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Business Automation Is Best Done Slowly, With Research

Business Automation Is Best Done Slowly, With Research

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Monday, 25 March 2019 04:58 PM Current | Bio | Archive

Whether in traditionally high-tech fields or not, most modern businesses have spent the last few years arming themselves with automated solutions that benefit them in key business processes. But with any new piece of automation comes potential risks and challenges.

Recognizing these in advance will prove helpful:

The Good Side of Automation

Automation is often the primary focus of new and evolving business technology. The belief is that, by saving time and reducing the need for human man-hours, businesses can save money, bolster the bottom line, and become more profitable in both the short-term and long-run.

In many cases, automation makes total sense. Some of the biggest benefits and perks include:

  • Greater efficiency. The best-automated solutions don’t remove people from the equation, but rather streamline the mundane and repetitive tasks. An automated invoicing solution – such as FreshBooks – is a perfect example. It automates the creation of invoices, but allows the user to remain involved in managing finances and interacting with clients. In this sense, it saves time without making the business seem too sterile. As you grow your business, prioritize efficiency in this manner.
  • Lower Costs. There’s clearly a cost-benefit to automation. Greater efficiency often leads to less time and/or investment in human labor. This increases ROI and enhances value – both of which contribute towards more successful business operations.
  • Fewer human errors. As you know from personal experience, humans are far from perfect. In fact, some people are pretty inept at completing the tasks they’re paid to perform. When you automate these processes or tasks, you don’t have to worry about ineptitude. Human error is no longer an issue. Assuming the technology is properly optimized, you get a repeatable end product every single time.

The Bad Side of Automation

On the surface, automation appears infallible. It causes less friction, it’s more cost-effective, and it’s far less risky. But there’s more to the story. If you look at the flip side of the proverbial coin, you’ll see some potential challenges and drawbacks. They include:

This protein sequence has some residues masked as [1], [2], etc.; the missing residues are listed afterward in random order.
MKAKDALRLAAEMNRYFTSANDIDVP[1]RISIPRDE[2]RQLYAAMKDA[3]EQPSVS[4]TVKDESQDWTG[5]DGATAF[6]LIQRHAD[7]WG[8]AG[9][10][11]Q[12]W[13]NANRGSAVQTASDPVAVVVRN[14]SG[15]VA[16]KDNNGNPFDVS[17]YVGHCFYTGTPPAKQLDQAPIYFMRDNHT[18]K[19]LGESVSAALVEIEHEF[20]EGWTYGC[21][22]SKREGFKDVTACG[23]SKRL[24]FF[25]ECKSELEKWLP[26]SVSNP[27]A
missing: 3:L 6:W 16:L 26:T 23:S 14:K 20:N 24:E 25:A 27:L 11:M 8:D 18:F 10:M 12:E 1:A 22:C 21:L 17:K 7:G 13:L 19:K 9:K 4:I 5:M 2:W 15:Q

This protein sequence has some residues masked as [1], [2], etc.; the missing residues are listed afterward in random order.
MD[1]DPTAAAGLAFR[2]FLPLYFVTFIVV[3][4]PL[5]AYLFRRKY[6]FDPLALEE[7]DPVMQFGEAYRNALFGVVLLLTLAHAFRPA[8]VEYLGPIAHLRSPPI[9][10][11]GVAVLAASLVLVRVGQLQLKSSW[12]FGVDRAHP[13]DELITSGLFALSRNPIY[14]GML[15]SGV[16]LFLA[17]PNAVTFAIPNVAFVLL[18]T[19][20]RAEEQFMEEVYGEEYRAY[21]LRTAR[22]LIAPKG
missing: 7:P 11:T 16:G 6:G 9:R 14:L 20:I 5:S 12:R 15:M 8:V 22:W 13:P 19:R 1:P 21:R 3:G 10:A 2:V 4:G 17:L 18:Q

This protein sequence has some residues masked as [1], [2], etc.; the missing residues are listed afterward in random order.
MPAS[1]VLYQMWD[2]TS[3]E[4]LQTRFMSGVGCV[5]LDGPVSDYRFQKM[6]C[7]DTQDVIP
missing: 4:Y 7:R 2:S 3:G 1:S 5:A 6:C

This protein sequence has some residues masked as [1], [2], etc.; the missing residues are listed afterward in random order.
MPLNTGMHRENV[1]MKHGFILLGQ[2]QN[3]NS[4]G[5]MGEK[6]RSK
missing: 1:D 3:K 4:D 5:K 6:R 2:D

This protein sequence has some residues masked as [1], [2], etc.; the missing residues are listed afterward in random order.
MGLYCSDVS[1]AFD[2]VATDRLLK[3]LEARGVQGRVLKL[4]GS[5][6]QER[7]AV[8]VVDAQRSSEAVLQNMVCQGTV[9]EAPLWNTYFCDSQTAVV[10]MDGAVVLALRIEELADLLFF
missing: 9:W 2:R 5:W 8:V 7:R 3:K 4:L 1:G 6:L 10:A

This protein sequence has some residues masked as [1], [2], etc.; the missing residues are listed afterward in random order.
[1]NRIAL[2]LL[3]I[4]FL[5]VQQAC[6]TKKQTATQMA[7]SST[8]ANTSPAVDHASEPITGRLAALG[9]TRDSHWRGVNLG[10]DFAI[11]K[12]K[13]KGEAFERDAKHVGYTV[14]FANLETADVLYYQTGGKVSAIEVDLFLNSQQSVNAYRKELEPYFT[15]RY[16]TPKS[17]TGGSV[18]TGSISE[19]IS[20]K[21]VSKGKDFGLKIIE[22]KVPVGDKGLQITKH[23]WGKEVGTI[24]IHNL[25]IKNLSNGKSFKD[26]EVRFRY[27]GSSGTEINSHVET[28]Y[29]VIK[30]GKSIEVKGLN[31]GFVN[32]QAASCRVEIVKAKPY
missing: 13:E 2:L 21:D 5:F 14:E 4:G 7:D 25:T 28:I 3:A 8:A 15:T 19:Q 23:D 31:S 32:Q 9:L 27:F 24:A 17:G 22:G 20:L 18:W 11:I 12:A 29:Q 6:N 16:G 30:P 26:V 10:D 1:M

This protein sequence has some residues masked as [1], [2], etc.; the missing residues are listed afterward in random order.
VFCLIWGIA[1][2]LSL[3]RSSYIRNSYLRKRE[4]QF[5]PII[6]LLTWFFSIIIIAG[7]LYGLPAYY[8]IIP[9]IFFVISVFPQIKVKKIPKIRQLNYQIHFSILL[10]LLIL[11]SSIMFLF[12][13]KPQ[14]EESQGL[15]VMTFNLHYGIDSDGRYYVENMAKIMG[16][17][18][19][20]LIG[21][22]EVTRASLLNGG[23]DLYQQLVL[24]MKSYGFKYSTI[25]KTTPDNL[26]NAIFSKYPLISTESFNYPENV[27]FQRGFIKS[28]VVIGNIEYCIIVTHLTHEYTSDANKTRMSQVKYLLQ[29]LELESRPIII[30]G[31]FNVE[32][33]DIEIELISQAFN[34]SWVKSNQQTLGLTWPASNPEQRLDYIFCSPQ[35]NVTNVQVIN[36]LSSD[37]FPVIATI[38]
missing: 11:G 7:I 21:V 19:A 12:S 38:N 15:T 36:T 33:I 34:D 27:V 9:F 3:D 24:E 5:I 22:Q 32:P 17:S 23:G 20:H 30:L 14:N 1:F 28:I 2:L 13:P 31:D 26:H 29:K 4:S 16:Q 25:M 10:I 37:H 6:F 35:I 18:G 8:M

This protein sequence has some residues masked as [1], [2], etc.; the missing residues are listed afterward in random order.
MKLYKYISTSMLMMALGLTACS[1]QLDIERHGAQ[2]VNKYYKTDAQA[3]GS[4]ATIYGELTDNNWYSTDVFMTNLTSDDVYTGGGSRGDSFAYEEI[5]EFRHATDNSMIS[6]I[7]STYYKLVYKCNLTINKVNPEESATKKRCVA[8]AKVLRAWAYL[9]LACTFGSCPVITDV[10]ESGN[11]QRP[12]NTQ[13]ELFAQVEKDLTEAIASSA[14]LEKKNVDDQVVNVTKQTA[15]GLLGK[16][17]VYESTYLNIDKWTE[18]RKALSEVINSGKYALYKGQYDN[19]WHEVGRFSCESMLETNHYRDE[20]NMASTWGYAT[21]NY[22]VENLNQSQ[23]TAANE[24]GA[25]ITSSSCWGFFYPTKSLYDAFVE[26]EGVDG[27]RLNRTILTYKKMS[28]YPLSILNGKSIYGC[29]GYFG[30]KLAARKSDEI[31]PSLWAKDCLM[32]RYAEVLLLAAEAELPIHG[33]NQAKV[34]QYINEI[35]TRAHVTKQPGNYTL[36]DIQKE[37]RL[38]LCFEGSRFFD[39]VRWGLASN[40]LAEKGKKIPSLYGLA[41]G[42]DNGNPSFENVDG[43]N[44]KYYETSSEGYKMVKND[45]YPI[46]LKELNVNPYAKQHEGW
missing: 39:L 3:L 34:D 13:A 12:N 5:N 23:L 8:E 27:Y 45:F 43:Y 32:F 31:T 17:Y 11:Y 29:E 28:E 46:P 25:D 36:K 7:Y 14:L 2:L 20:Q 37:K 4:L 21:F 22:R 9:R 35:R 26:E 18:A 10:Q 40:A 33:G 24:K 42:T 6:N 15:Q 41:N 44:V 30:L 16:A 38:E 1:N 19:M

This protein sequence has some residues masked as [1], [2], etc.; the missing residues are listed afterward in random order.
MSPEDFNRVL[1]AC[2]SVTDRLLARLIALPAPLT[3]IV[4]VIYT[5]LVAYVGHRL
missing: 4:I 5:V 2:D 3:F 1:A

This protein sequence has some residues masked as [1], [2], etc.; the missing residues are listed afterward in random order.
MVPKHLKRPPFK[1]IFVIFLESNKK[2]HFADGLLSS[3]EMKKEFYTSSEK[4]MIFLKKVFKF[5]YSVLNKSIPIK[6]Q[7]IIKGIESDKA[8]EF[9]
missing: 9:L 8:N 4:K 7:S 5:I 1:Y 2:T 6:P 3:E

• Less personal touch. “No matter the company or industry, quality customer service will always be king. At the end of the day, human connection and unique ideas generated by people will be what progresses businesses forward to a successful future,” entrepreneur Matt Thomas writes. And any time you automate something, you lose a bit of the personal touch. This can be overcome and mitigated, but it’s something to be aware of.
  • Need for constant updates. Technology doesn’t remain fresh for long. These days, innovation is happening at an astounding rate. Within just months, a piece of software or automated technology can be rendered useless with a new advancement. This creates the need for constant upgrades, updates, and technological turnover. If you aren’t careful, this time commitment will essentially cancel out all of the savings you enjoy in other areas.
  • Lack of creativity. As you automate more of your business, you have less of a need for people. At first, this seems like a good thing. It saves money and bolsters the bottom line. But any time you take people out of the equation, you also have to consider that you’re limiting the amount of creativity within the organization. The ill-effects may not be seen right away, but they’ll be felt in years to come.

Maximizing Automation in Business

There’s a good side to business automation and there’s a less polished side. In order to make the most of automation within your business, it’s imperative that you find a balance. Automating everything will destroy the personal touch that customers want. Automating nothing will leave you with inefficient operations that prevent you from competing with high-tech competitors.

As you grow your business, explore opportunities to automate, but don’t immediately adopt every new solution, tool, or innovation. Be meticulous in how you research and test. When you find a way to automate a task or challenge, do so gradually and with discernment. Conduct a trial period and don’t be afraid to nix the automation if it doesn’t meet your expectations.

While automation often makes sense, remember that a smooth, well-oiled manual processes will always beat out a glitchy or poorly integrated pieces of automation.

Larry Alton is a professional blogger, writer, and researcher. A graduate of Iowa State University, he's now a full-time freelance writer and business consultant.Currently, Larry writes for Entrepreneur.com, Inc.com, and Forbes.com, among others. In addition to journalism, technical writing and in-depth research, he’s also active in his community and spends weekends volunteering with a local non-profit literacy organization and rock climbing. Follow him on Twitter (@LarryAlton3), at LinkedIn.com/in/larryalton, and on his website, LarryAlton.com. To read more of his reports — Click Here Now.

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On the surface, automation appears infallible. It causes less friction, it’s more cost-effective, and it’s far less risky. But there’s more to the story. If you look at the flip side of the proverbial coin, you’ll see some potential challenges and drawbacks.
innovation, roi, tool
Monday, 25 March 2019 04:58 PM
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